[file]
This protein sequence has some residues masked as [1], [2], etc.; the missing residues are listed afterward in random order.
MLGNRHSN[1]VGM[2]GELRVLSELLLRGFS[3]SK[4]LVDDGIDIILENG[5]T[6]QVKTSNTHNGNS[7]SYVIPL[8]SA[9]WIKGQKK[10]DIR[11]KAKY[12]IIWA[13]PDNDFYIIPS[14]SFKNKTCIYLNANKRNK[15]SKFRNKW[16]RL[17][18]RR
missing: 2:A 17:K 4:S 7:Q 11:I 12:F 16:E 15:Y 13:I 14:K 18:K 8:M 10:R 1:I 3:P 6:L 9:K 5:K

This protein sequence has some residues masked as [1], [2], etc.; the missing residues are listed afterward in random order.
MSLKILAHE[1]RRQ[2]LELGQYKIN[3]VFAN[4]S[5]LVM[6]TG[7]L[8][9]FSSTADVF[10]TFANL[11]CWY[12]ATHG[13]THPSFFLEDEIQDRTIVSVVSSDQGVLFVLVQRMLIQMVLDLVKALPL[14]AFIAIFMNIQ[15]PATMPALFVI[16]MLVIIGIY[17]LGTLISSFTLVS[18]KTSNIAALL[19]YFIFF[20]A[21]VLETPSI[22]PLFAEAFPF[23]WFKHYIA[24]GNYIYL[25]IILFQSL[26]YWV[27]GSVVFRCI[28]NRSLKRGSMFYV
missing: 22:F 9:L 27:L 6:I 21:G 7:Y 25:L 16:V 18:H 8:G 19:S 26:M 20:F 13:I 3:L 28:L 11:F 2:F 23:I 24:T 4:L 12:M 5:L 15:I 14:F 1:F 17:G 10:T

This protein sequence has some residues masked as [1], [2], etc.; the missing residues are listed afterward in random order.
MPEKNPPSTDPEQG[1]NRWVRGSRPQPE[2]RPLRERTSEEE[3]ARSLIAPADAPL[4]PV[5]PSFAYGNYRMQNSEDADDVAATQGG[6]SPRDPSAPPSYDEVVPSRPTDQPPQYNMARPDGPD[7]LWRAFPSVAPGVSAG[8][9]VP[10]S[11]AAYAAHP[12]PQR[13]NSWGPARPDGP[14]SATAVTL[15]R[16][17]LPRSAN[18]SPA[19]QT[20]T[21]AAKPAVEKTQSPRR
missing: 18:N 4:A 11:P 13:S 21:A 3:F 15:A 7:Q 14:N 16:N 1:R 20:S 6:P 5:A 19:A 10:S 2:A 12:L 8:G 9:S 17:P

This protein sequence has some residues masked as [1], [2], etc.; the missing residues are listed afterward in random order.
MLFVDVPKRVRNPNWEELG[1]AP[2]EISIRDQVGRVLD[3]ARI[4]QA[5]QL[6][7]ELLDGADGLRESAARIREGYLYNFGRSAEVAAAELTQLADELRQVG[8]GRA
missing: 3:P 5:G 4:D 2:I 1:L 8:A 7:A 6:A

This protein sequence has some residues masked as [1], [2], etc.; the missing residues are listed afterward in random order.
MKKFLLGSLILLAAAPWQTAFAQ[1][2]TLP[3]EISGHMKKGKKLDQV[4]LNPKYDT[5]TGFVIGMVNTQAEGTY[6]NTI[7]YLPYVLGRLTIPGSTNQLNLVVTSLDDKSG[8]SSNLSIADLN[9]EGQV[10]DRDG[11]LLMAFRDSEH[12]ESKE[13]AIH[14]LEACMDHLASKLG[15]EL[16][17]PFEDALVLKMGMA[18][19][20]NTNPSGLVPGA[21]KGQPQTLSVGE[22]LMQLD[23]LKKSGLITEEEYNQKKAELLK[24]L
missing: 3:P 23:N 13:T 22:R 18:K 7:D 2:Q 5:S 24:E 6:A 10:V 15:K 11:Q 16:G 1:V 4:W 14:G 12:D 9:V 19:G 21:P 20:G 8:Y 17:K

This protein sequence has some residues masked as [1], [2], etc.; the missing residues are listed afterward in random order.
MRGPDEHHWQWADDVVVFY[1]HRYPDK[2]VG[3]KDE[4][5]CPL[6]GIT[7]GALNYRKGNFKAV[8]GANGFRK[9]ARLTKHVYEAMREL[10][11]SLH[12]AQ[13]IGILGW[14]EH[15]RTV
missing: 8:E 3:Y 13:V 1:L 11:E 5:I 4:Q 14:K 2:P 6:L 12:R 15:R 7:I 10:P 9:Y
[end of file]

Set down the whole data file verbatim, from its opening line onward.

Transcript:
This protein sequence has some residues masked as [1], [2], etc.; the missing residues are listed afterward in random order.
MLGNRHSN[1]VGM[2]GELRVLSELLLRGFS[3]SK[4]LVDDGIDIILENG[5]T[6]QVKTSNTHNGNS[7]SYVIPL[8]SA[9]WIKGQKK[10]DIR[11]KAKY[12]IIWA[13]PDNDFYIIPS[14]SFKNKTCIYLNANKRNK[15]SKFRNKW[16]RL[17][18]RR
missing: 2:A 17:K 4:S 7:Q 11:I 12:F 16:E 15:Y 13:I 14:K 18:K 8:M 10:R 1:I 3:P 6:L 9:K 5:K

This protein sequence has some residues masked as [1], [2], etc.; the missing residues are listed afterward in random order.
MSLKILAHE[1]RRQ[2]LELGQYKIN[3]VFAN[4]S[5]LVM[6]TG[7]L[8][9]FSSTADVF[10]TFANL[11]CWY[12]ATHG[13]THPSFFLEDEIQDRTIVSVVSSDQGVLFVLVQRMLIQMVLDLVKALPL[14]AFIAIFMNIQ[15]PATMPALFVI[16]MLVIIGIY[17]LGTLISSFTLVS[18]KTSNIAALL[19]YFIFF[20]A[21]VLETPSI[22]PLFAEAFPF[23]WFKHYIA[24]GNYIYL[25]IILFQSL[26]YWV[27]GSVVFRCI[28]NRSLKRGSMFYV
missing: 22:F 9:L 27:L 6:I 21:G 7:Y 25:L 16:V 18:H 8:G 19:S 26:M 20:F 13:I 3:L 28:L 11:F 2:F 23:I 24:T 4:L 12:M 5:L 15:I 14:F 1:F 17:G 10:T

This protein sequence has some residues masked as [1], [2], etc.; the missing residues are listed afterward in random order.
MPEKNPPSTDPEQG[1]NRWVRGSRPQPE[2]RPLRERTSEEE[3]ARSLIAPADAPL[4]PV[5]PSFAYGNYRMQNSEDADDVAATQGG[6]SPRDPSAPPSYDEVVPSRPTDQPPQYNMARPDGPD[7]LWRAFPSVAPGVSAG[8][9]VP[10]S[11]AAYAAHP[12]PQR[13]NSWGPARPDGP[14]SATAVTL[15]R[16][17]LPRSAN[18]SPA[19]QT[20]T[21]AAKPAVEKTQSPRR
missing: 18:N 4:A 11:P 13:S 21:A 3:F 15:A 7:Q 14:N 16:N 1:R 20:S 6:P 5:A 19:A 10:S 2:A 12:L 8:G 9:S 17:P

This protein sequence has some residues masked as [1], [2], etc.; the missing residues are listed afterward in random order.
MLFVDVPKRVRNPNWEELG[1]AP[2]EISIRDQVGRVLD[3]ARI[4]QA[5]QL[6][7]ELLDGADGLRESAARIREGYLYNFGRSAEVAAAELTQLADELRQVG[8]GRA
missing: 3:P 5:G 4:D 2:I 1:L 8:A 7:A 6:A

This protein sequence has some residues masked as [1], [2], etc.; the missing residues are listed afterward in random order.
MKKFLLGSLILLAAAPWQTAFAQ[1][2]TLP[3]EISGHMKKGKKLDQV[4]LNPKYDT[5]TGFVIGMVNTQAEGTY[6]NTI[7]YLPYVLGRLTIPGSTNQLNLVVTSLDDKSG[8]SSNLSIADLN[9]EGQV[10]DRDG[11]LLMAFRDSEH[12]ESKE[13]AIH[14]LEACMDHLASKLG[15]EL[16][17]PFEDALVLKMGMA[18][19][20]NTNPSGLVPGA[21]KGQPQTLSVGE[22]LMQLD[23]LKKSGLITEEEYNQKKAELLK[24]L
missing: 3:P 23:N 13:T 22:R 18:K 7:D 2:Q 5:S 24:E 6:A 10:V 15:K 11:Q 16:G 1:V 4:W 14:G 12:D 9:V 19:G 21:P 20:G 8:Y 17:K

This protein sequence has some residues masked as [1], [2], etc.; the missing residues are listed afterward in random order.
MRGPDEHHWQWADDVVVFY[1]HRYPDK[2]VG[3]KDE[4][5]CPL[6]GIT[7]GALNYRKGNFKAV[8]GANGFRK[9]ARLTKHVYEAMREL[10][11]SLH[12]AQ[13]IGILGW[14]EH[15]RTV
missing: 8:E 3:Y 13:V 1:L 11:E 5:I 4:Q 14:K 2:P 6:L 12:R 15:R 7:I 10:P 9:Y